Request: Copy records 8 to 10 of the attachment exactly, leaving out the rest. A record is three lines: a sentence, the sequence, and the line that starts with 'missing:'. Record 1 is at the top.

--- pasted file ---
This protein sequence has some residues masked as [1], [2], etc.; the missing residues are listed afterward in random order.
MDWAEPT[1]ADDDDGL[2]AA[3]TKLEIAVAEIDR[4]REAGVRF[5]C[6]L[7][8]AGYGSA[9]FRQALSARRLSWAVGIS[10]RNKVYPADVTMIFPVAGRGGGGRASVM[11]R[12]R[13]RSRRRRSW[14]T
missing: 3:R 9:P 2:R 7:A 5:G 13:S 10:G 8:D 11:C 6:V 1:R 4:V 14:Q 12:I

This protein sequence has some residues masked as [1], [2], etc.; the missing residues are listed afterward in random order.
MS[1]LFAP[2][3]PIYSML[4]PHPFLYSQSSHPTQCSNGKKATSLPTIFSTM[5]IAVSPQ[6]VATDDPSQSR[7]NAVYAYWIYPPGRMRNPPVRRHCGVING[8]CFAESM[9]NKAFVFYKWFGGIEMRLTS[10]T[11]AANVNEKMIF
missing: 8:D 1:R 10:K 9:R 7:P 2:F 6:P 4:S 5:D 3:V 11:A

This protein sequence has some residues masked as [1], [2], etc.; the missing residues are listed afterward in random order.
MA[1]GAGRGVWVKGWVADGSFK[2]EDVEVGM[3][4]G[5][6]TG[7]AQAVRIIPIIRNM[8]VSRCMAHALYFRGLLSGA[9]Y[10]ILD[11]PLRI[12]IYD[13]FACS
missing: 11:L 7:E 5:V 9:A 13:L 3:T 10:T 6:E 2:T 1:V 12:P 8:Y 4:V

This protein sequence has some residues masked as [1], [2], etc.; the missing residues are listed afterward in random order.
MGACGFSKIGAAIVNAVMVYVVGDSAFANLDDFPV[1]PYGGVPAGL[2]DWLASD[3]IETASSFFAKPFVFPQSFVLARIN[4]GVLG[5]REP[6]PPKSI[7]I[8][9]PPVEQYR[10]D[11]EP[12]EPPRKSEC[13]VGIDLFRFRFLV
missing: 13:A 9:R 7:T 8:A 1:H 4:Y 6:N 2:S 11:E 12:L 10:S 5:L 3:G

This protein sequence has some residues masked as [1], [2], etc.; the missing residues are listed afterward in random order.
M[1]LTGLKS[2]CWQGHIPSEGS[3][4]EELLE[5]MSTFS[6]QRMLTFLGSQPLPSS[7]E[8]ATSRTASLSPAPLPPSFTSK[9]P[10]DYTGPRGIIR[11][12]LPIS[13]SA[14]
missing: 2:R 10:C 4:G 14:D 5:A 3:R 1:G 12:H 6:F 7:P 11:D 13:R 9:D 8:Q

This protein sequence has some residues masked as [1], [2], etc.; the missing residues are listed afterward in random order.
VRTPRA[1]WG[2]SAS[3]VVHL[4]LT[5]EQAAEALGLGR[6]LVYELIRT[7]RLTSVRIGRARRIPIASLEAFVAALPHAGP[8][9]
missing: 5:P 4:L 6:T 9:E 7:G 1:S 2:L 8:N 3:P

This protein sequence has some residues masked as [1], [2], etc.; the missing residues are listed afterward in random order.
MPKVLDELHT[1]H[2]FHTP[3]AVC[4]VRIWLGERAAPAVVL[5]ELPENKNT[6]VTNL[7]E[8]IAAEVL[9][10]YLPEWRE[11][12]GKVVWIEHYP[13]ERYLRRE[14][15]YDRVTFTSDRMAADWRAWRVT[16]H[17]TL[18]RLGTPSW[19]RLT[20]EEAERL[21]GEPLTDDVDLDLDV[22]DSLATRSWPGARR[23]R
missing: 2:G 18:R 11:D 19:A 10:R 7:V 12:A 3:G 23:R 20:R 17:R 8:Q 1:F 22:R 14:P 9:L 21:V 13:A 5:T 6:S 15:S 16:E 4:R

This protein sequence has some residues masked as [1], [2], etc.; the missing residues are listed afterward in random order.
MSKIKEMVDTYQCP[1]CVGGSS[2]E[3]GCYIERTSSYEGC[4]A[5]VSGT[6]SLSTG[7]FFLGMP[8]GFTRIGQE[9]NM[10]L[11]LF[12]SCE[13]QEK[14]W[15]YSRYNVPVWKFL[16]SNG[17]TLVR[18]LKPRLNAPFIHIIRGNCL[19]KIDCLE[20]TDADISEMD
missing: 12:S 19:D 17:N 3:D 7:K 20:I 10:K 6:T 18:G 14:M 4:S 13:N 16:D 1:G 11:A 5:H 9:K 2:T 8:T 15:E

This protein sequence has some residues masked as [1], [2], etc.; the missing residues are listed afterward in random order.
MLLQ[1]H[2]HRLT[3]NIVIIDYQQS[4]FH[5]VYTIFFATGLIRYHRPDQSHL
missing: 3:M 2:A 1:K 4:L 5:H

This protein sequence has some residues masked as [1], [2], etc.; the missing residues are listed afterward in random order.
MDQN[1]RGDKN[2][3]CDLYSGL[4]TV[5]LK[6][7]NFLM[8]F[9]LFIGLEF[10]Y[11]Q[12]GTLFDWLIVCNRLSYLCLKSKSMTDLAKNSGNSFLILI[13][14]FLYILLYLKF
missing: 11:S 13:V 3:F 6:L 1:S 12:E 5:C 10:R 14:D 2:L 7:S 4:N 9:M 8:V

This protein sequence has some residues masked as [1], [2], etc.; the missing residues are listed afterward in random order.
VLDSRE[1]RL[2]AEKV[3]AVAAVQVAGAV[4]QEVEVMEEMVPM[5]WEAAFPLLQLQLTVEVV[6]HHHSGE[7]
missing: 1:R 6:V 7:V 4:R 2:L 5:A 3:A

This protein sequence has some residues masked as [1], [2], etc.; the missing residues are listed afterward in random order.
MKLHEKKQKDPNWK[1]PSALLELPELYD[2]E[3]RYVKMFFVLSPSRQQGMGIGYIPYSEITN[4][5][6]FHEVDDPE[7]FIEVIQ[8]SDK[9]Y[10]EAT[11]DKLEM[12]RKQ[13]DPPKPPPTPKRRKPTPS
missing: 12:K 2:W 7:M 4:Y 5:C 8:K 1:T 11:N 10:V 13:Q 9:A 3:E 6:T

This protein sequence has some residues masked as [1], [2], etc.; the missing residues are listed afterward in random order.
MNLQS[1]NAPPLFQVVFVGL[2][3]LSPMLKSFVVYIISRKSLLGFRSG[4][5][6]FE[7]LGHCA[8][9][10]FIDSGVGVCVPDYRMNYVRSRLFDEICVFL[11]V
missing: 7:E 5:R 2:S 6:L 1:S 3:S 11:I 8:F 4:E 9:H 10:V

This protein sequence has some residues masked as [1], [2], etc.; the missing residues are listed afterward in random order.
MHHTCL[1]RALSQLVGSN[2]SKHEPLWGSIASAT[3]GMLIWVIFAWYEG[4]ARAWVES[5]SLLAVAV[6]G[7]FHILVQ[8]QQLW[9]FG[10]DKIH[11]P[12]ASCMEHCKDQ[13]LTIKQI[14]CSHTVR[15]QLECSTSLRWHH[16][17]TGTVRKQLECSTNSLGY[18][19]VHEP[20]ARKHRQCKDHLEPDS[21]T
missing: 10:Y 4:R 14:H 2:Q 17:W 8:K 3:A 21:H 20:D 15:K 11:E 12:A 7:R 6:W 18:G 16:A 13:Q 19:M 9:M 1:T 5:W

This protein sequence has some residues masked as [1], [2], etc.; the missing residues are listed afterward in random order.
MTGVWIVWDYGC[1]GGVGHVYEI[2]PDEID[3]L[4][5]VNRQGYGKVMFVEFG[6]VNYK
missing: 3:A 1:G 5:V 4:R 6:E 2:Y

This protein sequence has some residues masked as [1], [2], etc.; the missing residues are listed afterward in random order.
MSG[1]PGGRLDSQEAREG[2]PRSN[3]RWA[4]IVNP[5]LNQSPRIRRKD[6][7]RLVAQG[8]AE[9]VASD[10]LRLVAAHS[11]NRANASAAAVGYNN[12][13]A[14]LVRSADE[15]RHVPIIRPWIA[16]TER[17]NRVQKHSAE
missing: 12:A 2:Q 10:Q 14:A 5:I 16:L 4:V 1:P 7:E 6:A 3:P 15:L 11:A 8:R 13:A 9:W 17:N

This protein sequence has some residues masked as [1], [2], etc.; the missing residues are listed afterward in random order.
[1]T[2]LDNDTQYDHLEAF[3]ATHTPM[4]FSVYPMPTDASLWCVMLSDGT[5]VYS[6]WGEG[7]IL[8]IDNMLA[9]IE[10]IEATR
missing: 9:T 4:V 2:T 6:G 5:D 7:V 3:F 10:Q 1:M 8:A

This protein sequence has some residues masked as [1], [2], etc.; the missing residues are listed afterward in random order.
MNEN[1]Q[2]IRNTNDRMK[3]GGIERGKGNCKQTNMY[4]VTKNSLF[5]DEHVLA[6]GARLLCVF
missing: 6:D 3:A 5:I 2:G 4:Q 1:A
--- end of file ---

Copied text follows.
This protein sequence has some residues masked as [1], [2], etc.; the missing residues are listed afterward in random order.
MSKIKEMVDTYQCP[1]CVGGSS[2]E[3]GCYIERTSSYEGC[4]A[5]VSGT[6]SLSTG[7]FFLGMP[8]GFTRIGQE[9]NM[10]L[11]LF[12]SCE[13]QEK[14]W[15]YSRYNVPVWKFL[16]SNG[17]TLVR[18]LKPRLNAPFIHIIRGNCL[19]KIDCLE[20]TDADISEMD
missing: 12:S 19:D 17:N 3:D 7:K 20:I 10:K 6:T 18:G 14:M 4:S 13:N 16:D 1:G 11:A 5:H 9:K 2:T 8:T 15:E

This protein sequence has some residues masked as [1], [2], etc.; the missing residues are listed afterward in random order.
MLLQ[1]H[2]HRLT[3]NIVIIDYQQS[4]FH[5]VYTIFFATGLIRYHRPDQSHL
missing: 3:M 2:A 1:K 4:L 5:H

This protein sequence has some residues masked as [1], [2], etc.; the missing residues are listed afterward in random order.
MDQN[1]RGDKN[2][3]CDLYSGL[4]TV[5]LK[6][7]NFLM[8]F[9]LFIGLEF[10]Y[11]Q[12]GTLFDWLIVCNRLSYLCLKSKSMTDLAKNSGNSFLILI[13][14]FLYILLYLKF
missing: 11:S 13:V 3:F 6:L 1:S 12:E 5:C 10:R 14:D 2:L 7:S 4:N 9:M 8:V